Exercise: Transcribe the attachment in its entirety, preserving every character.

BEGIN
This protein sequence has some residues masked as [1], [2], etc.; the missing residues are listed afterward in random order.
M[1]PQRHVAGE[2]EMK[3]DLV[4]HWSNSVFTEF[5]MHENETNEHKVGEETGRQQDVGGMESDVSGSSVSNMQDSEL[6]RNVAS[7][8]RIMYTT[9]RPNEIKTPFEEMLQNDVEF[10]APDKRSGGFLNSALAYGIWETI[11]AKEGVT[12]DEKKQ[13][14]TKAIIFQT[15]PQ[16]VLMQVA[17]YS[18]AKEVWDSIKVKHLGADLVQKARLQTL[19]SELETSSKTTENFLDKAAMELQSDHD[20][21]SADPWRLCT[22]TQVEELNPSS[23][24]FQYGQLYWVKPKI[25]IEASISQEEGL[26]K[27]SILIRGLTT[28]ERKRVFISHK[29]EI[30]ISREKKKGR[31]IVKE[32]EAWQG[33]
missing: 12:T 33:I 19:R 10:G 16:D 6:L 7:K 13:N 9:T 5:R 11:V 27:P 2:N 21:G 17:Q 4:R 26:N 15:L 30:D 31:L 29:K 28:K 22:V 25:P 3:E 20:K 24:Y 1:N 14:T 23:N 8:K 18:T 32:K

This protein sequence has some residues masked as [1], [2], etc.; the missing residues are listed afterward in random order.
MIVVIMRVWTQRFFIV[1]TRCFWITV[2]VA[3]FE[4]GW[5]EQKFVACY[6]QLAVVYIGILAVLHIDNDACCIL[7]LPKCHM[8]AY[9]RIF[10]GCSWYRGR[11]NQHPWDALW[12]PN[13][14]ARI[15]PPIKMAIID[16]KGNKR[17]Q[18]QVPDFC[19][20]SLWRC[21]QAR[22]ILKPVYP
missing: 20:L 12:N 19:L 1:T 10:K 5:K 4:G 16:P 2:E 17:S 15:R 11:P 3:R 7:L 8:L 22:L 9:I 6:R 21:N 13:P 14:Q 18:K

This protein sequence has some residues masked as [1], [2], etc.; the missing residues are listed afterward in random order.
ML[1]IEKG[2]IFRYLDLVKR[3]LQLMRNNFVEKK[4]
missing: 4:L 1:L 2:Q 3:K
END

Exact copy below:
This protein sequence has some residues masked as [1], [2], etc.; the missing residues are listed afterward in random order.
M[1]PQRHVAGE[2]EMK[3]DLV[4]HWSNSVFTEF[5]MHENETNEHKVGEETGRQQDVGGMESDVSGSSVSNMQDSEL[6]RNVAS[7][8]RIMYTT[9]RPNEIKTPFEEMLQNDVEF[10]APDKRSGGFLNSALAYGIWETI[11]AKEGVT[12]DEKKQ[13][14]TKAIIFQT[15]PQ[16]VLMQVA[17]YS[18]AKEVWDSIKVKHLGADLVQKARLQTL[19]SELETSSKTTENFLDKAAMELQSDHD[20][21]SADPWRLCT[22]TQVEELNPSS[23][24]FQYGQLYWVKPKI[25]IEASISQEEGL[26]K[27]SILIRGLTT[28]ERKRVFISHK[29]EI[30]ISREKKKGR[31]IVKE[32]EAWQG[33]
missing: 12:T 33:I 19:R 10:G 16:D 6:L 7:K 13:N 9:T 5:R 11:V 27:P 2:N 21:G 17:Q 4:R 26:N 15:L 30:D 31:L 29:K 28:K 22:V 25:P 3:E 20:K 24:Y 1:N 14:T 23:N 8:K 18:T 32:K

This protein sequence has some residues masked as [1], [2], etc.; the missing residues are listed afterward in random order.
MIVVIMRVWTQRFFIV[1]TRCFWITV[2]VA[3]FE[4]GW[5]EQKFVACY[6]QLAVVYIGILAVLHIDNDACCIL[7]LPKCHM[8]AY[9]RIF[10]GCSWYRGR[11]NQHPWDALW[12]PN[13][14]ARI[15]PPIKMAIID[16]KGNKR[17]Q[18]QVPDFC[19][20]SLWRC[21]QAR[22]ILKPVYP
missing: 20:L 12:N 19:L 1:T 10:K 5:K 4:G 16:P 2:E 17:S 15:R 11:P 3:R 7:L 8:L 22:L 9:I 6:R 21:N 13:P 14:Q 18:K

This protein sequence has some residues masked as [1], [2], etc.; the missing residues are listed afterward in random order.
ML[1]IEKG[2]IFRYLDLVKR[3]LQLMRNNFVEKK[4]
missing: 4:L 1:L 2:Q 3:K